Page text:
Maine man restores vintage cars to former glory

The owner of a classic automobile restoration shop in Tenants Harbor is creating mechanical art. Phil Reinhardt spends his days working on classical cars. “The majority of stuff I work on is between the ’30s and’ 60s,” Reinhardt said. Only cars built before 1980 ever see the inside of his workshop. “I guess what I like about the old cars is just the beauty of their design and I guess the simplistic beauty of it too,” Reinhardt said. Reinhardt opened Mechanical Arts in 2020 He said he was drawn by both beauty and the challenge of restoring an auto which parts haven’t been made in decades. While the vintage cars were often built simpler than today’s, rarely is it easy to retool them. Creativity supersedes any service manual which was most likely lost decades ago. “You just see about every problem out there that they can have but you slowly start filling up your arsenal with various ways to solve these problems,” Reinhardt said.Reinhardt loves showing the cars off when they’re done. He says one of the perks is being able to test drive them around town and inevitably talking about his latest project. “You’ve got to be prepared to be held up if you go to the gas station or anything like that. Eight times out of 10 someone comes up, ‘Oh my grandfather owned one of these,’ ”Reinhardt said. Reinhardt says it’s surprising how many antique autos are scattered across Maine in various stages of repair, keeping his shop humming.It also keeps Reinhardt constantly searching and adding to his personal arsenal of solutions to keep the classics on the road. “Every company, every engineer had their own way of doing things that they thought was best, their own way of solving the problem related to cars at that time and it really made each one of them a unique piece of mechanical art, “Reinhardt said. His work is in such demand that he currently has about a 30-car waiting list.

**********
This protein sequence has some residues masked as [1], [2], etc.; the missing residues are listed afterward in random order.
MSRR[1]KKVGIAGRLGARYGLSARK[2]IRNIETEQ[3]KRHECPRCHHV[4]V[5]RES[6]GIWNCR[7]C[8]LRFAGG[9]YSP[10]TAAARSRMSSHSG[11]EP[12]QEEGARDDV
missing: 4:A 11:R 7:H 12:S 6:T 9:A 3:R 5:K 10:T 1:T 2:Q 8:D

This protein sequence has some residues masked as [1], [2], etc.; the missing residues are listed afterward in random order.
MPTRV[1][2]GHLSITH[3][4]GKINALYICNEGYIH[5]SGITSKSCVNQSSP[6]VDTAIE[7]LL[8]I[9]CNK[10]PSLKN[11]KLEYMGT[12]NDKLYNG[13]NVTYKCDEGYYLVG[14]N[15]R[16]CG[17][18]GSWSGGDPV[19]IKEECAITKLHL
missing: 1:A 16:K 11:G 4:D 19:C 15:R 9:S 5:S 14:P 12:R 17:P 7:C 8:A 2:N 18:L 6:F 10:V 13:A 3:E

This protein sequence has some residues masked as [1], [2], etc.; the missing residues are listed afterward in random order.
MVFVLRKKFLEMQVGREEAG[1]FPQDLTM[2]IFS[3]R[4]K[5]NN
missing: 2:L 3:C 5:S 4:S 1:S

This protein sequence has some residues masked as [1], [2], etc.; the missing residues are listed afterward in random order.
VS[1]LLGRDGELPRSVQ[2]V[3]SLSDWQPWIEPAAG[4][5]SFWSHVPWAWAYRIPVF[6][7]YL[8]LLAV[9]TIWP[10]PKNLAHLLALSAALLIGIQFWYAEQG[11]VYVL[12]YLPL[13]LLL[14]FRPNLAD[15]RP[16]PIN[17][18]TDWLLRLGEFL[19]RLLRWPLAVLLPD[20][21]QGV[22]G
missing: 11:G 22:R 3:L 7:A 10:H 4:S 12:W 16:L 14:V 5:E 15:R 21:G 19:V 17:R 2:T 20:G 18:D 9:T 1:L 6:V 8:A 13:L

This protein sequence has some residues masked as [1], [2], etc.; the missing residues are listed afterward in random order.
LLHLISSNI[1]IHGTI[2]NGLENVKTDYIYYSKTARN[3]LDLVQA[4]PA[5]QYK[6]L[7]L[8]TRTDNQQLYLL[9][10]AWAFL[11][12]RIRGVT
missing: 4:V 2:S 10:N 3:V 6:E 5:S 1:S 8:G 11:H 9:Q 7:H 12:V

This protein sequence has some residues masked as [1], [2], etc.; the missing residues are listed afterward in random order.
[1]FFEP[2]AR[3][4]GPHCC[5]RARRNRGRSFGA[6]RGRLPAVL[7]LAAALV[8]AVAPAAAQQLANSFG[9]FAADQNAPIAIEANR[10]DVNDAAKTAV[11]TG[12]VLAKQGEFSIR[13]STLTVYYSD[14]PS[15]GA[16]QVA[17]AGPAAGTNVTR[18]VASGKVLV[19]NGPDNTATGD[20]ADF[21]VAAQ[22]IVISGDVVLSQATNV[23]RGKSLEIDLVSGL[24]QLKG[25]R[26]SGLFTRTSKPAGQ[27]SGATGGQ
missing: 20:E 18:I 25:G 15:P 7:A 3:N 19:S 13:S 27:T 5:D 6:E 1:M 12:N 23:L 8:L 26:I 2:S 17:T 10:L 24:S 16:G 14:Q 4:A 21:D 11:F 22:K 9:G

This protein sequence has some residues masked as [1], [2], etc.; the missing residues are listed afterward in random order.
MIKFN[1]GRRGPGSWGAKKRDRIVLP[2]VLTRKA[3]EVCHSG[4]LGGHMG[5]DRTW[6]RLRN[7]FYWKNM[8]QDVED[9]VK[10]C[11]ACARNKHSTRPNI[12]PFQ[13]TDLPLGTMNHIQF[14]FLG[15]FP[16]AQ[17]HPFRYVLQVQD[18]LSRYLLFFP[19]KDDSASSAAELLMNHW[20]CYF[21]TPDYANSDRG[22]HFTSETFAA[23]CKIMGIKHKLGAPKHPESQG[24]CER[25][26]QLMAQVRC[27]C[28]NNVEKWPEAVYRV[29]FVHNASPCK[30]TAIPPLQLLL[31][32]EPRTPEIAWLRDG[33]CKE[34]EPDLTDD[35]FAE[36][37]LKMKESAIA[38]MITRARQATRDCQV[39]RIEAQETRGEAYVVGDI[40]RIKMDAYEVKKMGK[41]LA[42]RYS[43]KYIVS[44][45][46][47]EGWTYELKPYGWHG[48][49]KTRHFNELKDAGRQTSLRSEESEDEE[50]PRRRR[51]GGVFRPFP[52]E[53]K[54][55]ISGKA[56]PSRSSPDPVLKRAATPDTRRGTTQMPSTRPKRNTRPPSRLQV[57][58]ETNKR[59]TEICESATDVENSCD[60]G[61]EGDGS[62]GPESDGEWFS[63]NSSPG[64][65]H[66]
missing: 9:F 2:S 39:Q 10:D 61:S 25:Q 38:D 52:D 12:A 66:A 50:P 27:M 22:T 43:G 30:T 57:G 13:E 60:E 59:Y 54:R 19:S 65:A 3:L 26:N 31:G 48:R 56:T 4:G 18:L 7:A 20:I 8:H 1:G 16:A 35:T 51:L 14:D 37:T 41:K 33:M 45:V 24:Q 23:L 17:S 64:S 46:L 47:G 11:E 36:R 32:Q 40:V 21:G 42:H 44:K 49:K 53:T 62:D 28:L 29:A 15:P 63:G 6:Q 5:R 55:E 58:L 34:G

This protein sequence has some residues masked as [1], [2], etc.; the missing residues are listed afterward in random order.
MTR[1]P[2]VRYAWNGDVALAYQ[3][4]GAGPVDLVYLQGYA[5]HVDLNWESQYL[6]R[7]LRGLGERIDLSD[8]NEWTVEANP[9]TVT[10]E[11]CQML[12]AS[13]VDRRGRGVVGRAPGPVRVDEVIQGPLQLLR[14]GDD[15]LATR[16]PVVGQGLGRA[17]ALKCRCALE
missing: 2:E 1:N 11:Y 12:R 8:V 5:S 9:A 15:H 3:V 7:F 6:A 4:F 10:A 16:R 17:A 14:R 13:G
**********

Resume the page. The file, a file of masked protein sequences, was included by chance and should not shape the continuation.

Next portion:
The owner of a classic automobile restoration shop in Tenants Harbor is creating mechanical art.

Phil Reinhardt spends his days working on classical cars.

“The majority of stuff I work on is between the ’30s and’ 60s,” Reinhardt said. Only cars built before 1980 ever see the inside of his workshop.

“I guess what I like about the old cars is just the beauty of their design and I guess the simplistic beauty of it too,” Reinhardt said.

Reinhardt opened Mechanical Arts in 2020. He said he was drawn by both beauty and the challenge of restoring an auto which parts haven’t been made in decades.

While the vintage cars were often built simpler than today’s, rarely is it easy to retool them.

Creativity supersedes any service manual which was most likely lost decades ago.

“You just see about every problem out there that they can have but you slowly start filling up your arsenal with various ways to solve these problems,” Reinhardt said.

Reinhardt loves showing the cars off when they’re done. He says one of the perks is being able to test drive them around town and inevitably talking about his latest project.

“You’ve got to be prepared to be held up if you go to the gas station or anything like that. Eight times out of 10 someone comes up, ‘Oh my grandfather owned one of these,’ ”Reinhardt said.

Reinhardt says it’s surprising how many antique autos are scattered across Maine in various stages of repair, keeping his shop humming.

It also keeps Reinhardt constantly searching and adding to his personal arsenal of solutions to keep the classics on the road.

“Every company, every engineer had their own way of doing things that they thought was best, their own way of solving the problem related to cars at that time and it really made each one of them a unique piece of mechanical art,” Reinhardt said .

His work is in such demand that he currently has about a 30-car waiting list.

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